Compression is cool, and anyone interested in serious recording should get used to the idea that they are going to need it sooner or later. Admittedly, if you're totally MIDI'd up then you can probably avoid using compression while putting a backing track together, but what do you do when the vocalist turns up? The Italian for good singing is bel canto but can belto seems more appropriate to many of today's untrained singers. Rather than melt your tape heads, the sensible application of a compressor will allow you to capture careless whispers or the sound of the crowd all on the same track. And it's nothing to fret about; you'll only be following the recording methods employed on practically every contemporary recording made today.

Compression is everywhere. The secret of making a good recording, however, is that the listener doesn't notice you're using one. The compression effects should sound natural and reasonably dynamic. All you're doing is attempting to contain the dynamic range to something more appropriate - squashing the signal to match the limitations of the tape, or, to put it another way, compressing it.

Budget compressors, such as this dbx 266, offer simple LED ladders for adequate metering

The functions

Depending on the complexity of your compressor, you will get a number of controls to manipulate an incoming signal and alter the compressor's response to it. Typically, these are: Input Level, Threshold, Ratio, Attack, Release, Gain, and Bypass. Metering is also important, as you need to examine how the compressor is responding to the incoming signal while setting the thing up. On the popular Drawmer models there's just one meter with a switch to allow you to view either the VU output or the amount of gain reduction; dbx compressors usually have two meters to show this vital information simultaneously. But setting up a compressor is not just about looking at meters to get a textbook result. It is very much to do with using your ears to decide just how subtly or brutally the effect should be used.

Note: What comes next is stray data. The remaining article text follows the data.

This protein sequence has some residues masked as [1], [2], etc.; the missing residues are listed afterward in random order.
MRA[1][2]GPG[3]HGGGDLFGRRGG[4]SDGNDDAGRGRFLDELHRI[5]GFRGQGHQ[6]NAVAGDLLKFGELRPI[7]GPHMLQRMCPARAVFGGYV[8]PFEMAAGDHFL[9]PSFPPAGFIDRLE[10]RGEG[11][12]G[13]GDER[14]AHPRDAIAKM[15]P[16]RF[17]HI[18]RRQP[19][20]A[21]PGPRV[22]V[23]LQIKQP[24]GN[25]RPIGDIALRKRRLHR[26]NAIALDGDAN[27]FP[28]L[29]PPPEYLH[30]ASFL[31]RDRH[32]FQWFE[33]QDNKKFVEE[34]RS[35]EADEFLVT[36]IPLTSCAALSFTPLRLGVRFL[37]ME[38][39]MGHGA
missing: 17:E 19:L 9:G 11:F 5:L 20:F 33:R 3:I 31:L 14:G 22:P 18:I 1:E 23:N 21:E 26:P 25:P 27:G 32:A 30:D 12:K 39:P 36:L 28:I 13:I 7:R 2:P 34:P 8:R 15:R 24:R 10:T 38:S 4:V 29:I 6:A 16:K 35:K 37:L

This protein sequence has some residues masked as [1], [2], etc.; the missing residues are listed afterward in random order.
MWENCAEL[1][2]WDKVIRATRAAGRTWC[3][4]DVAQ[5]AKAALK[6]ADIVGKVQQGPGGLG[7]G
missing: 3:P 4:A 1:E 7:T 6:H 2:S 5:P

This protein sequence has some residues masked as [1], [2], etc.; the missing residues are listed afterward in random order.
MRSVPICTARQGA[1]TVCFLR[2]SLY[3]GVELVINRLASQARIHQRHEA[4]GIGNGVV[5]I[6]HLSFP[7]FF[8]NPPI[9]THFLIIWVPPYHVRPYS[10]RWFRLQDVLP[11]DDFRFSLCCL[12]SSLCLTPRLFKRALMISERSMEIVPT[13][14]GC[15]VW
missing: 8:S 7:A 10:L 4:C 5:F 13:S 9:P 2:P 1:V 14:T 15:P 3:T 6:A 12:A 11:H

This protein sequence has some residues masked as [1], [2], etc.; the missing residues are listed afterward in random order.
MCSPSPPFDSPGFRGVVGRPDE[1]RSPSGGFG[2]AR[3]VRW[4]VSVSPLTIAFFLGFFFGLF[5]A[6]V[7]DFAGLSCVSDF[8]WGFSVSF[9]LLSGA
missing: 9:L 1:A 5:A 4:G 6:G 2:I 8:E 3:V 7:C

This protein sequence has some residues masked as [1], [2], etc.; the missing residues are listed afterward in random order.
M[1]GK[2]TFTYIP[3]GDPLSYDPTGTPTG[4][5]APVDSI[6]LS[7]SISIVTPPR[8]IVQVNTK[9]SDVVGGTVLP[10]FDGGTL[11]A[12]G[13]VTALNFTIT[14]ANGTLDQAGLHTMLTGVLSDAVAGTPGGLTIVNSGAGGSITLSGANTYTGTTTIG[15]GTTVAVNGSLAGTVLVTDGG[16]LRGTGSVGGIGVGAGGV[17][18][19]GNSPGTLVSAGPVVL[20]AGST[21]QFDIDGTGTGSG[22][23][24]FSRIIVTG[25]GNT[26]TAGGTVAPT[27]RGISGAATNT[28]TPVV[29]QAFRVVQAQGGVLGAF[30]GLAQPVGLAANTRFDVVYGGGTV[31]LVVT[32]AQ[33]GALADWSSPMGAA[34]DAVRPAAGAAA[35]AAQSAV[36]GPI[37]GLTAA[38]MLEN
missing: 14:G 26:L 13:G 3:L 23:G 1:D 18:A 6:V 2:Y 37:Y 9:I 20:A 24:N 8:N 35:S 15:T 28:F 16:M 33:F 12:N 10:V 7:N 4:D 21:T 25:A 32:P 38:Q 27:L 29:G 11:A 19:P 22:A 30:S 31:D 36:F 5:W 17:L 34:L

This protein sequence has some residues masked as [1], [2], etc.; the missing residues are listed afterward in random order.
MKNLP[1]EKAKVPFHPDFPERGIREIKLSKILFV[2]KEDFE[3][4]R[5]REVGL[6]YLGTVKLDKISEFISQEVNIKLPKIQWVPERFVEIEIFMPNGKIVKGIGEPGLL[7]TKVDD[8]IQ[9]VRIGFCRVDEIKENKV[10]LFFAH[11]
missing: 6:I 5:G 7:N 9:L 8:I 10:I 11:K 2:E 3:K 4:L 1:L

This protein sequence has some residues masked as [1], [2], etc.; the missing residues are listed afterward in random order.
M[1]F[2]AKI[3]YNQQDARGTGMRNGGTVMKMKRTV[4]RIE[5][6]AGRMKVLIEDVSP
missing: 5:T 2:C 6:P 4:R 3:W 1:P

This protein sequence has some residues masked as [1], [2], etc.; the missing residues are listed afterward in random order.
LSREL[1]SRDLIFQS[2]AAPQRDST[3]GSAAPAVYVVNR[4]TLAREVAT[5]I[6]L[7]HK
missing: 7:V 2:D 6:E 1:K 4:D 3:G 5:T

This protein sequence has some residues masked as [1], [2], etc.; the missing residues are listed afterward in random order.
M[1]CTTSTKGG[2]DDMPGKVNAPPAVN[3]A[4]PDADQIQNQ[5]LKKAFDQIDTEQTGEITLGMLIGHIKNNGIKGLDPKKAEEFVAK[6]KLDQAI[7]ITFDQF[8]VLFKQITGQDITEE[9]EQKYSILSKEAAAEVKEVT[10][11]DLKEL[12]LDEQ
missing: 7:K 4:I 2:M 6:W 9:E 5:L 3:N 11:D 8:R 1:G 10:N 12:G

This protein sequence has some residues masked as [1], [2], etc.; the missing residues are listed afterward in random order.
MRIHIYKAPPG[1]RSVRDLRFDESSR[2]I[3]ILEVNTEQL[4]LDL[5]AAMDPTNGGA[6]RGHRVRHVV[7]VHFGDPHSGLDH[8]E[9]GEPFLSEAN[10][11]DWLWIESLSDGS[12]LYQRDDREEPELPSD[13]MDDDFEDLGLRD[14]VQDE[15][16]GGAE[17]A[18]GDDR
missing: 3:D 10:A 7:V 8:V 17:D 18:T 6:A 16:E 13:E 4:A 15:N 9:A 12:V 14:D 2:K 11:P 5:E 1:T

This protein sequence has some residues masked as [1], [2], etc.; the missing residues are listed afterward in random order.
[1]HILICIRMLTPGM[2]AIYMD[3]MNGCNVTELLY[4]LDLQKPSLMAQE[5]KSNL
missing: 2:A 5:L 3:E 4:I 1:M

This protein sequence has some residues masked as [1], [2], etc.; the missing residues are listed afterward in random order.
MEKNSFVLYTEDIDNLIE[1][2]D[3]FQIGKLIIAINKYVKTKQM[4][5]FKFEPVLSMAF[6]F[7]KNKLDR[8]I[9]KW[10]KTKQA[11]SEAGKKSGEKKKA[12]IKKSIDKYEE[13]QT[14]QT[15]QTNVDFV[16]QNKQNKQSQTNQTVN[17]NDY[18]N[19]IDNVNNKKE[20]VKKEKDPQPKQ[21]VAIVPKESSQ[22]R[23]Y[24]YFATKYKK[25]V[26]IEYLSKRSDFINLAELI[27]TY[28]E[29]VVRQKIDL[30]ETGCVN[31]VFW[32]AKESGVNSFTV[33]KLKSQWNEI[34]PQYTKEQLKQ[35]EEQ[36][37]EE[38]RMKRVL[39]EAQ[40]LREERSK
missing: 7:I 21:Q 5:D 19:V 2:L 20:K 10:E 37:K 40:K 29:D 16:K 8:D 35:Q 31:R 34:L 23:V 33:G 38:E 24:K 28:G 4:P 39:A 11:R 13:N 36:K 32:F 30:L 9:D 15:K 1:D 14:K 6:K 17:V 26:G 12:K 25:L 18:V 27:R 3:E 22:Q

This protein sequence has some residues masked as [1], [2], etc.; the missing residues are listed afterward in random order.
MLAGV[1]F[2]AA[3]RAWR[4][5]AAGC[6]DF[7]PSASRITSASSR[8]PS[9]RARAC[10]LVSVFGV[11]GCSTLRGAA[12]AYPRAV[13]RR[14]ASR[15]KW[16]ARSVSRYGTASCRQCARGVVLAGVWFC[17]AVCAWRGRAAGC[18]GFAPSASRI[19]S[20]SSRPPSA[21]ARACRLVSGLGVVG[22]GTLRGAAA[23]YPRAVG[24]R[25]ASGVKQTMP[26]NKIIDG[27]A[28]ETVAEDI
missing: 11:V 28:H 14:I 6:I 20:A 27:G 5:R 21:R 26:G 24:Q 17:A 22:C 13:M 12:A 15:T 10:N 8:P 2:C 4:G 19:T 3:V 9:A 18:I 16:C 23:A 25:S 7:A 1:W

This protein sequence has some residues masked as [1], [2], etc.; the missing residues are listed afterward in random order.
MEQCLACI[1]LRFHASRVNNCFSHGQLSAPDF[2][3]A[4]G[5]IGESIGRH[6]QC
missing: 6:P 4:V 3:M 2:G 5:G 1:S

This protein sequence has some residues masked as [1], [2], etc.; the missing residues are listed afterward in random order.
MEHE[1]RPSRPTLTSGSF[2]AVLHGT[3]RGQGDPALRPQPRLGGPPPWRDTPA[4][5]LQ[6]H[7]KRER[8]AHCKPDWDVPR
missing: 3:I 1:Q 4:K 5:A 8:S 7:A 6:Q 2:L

If you over-compress a recording, reviving it can be a tough task. If, on the other hand, you don't use enough compression you can always add a bit more when mixing, although initially you run the risk of getting a distorted or noisy recording. This is where the Bypass switch comes into its own; if you're not sure what the compressor's actually doing for your track, then switch it out and draw your own conclusions. Consider what you like or don't like about the compressor's action, then try to adjust it to compensate.